“Willamette was so warm and welcoming,” she says. “It had an affordable price tag, it was next to an undergraduate campus, and it was close to the state capitol. Going to Willamette seemed like the rational choice.”
“Mae Lee is a smart, caring, determined person who has done everything in her power to overcome her addiction and who recognized the environment she needed to succeed,” she says. “We saw her potential as a future lawyer from Willamette.”
Before classes began, Browning began networking by meeting attorneys, judges and other Oregon law students with Opportunities for Law in Oregon (OLIO), a program offered by the Oregon State Bar.
She learned study skills and legal writing through a free, two-week course Willamette offered, and she became a student representative for the Oregon Asian Pacific American Bar Association and the Multnomah Bar Association’s Young Lawyers Section.
Browning also forged strong relationships with people through the school’s mentor and externship programs. This is how she met Liani Reeves ’98, JD’01, general counsel for Oregon Gov. John Kitzhaber.
“Willamette assigned Liani as my attorney mentor, and she’s been absolutely amazing,” Browning says. “She connected me with her other mentees and helped shape me into the person I am today. She helped me create my Oregon legal family.”
Proud of how far Browning has come, Reeves describes Browning as a dynamic person with a quirky personality. She’s focused on her goals, and she’s determined to succeed.
“With her background with drug addiction and drug court, she understands that good people can make bad choices,” Reeves says. “It’s made her empathetic. She has a perspective on human resilience that most people don’t have, and that will make her a better lawyer.”
The Honorable Paul DeMuniz JD ’75 agrees. The former chief justice for the Oregon Supreme Court taught Browning in his Oregon Criminal Procedure class and says he was impressed by her intelligence, dedication and analytical skills.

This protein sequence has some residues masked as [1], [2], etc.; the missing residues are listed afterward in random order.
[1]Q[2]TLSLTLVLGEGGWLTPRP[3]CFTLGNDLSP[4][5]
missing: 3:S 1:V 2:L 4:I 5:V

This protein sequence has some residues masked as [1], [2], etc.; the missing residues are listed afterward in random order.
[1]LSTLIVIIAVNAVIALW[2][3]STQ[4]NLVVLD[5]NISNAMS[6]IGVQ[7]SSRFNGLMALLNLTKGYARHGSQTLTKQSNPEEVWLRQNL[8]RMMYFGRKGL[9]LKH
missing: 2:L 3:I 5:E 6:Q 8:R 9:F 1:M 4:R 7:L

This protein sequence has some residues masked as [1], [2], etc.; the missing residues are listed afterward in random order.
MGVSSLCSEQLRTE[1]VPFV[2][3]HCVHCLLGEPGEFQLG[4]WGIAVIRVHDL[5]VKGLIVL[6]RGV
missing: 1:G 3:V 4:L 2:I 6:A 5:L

This is why DeMuniz helped Browning get a lobbying externship with the Oregon Criminal Defense Lawyers Association (OCDLA), under the tutelage of lobbyist Gail Meyer. It’s also why he believes she’ll be an outstanding criminal defense attorney.
“She has an empathy for clients that comes from her own life experiences. That’s an added dimension that will help her greatly earn their trust,” he says. “She has a tremendous amount to give to her clients and to the justice system as a whole.”
Through Browning’s externship during the 2014 legislative session, she helped pass the Speedy Trial Bill. Under the new law, the state must bring a defendant to trial within two years for a misdemeanor and within three years for a felony, with certain exemptions — ensuring that cases move quickly through the criminal justice system.
“It was a unique experience for which I am extremely grateful,” Browning says. “I had the opportunity to do things that not many third-year law students get to do, such as lobbying senators and testifying on the record before the Senate Committee on General Government.”
Looking back over life, Browning attributes much of her recent success to programs offered by Willamette and the Oregon State Bar. In the future, she hopes to return this kindness by mentoring other, young lawyers embarking on their own careers.
For now, though, Browning is focused on graduating in May, taking the bar exam and volunteering at a public defender’s office in Portland. She hasn’t found a job yet, but she’s optimistic about her prospects.
“I have this huge network of people who want to see me succeed, and that is a huge accomplishment,” she says. “It’s been a really, truly amazing journey.”